Students from across the district attended this basketball clinic at McGavock High School.
NASHVILLE, Tenn.- Metropolitan Nashville students started the school year
earlier to accommodate a new program called Intersession. The program, three
days in October and five days in March, are built into the calendar to provide
more help to struggling students and enrichment to others. Attendance is
"They just kind of hung out and did what kids do," parent
Todd Albert said about what his kids did during that time. "[They] rode
bikes. We went fishing and did some stuff like that."
So far Intersession is not popular with students, with only 3,500 attending
each of the three days during its first run before fall break. That's less than
five percent of Metro's total student population.
Thursday, district leaders hosted a web chat to learn how to improve upon
the concept. Parents highlighted programs they loved, but also expressed concern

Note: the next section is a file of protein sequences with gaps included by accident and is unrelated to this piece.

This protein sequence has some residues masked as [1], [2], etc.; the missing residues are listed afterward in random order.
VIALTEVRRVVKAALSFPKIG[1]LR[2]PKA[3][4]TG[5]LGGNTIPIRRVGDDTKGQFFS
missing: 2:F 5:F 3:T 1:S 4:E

about the limited space available, that the programs were a half day, some were
not free and transportation was not provided.
"That definitely helps if there is lunch and transportation because by
me being a working parent, it would be harder to get them back and forth,"
parent Vickie Sparks said.
Metro said it considered Intersession a success because of the number
programs offered and feedback received from participating students. Difficulty
filling teaching positions and communication to parents are part of what
district leaders say needs to be improved.
"I didn't even hear about the Intersession," Albert added. "I
never saw anything come home."
Metro is encouraging parents to give feedback to their schools about
Intersession. Next week, district leaders will discuss what worked and what
didn't. The next Intersession is scheduled for March 18th through 22nd.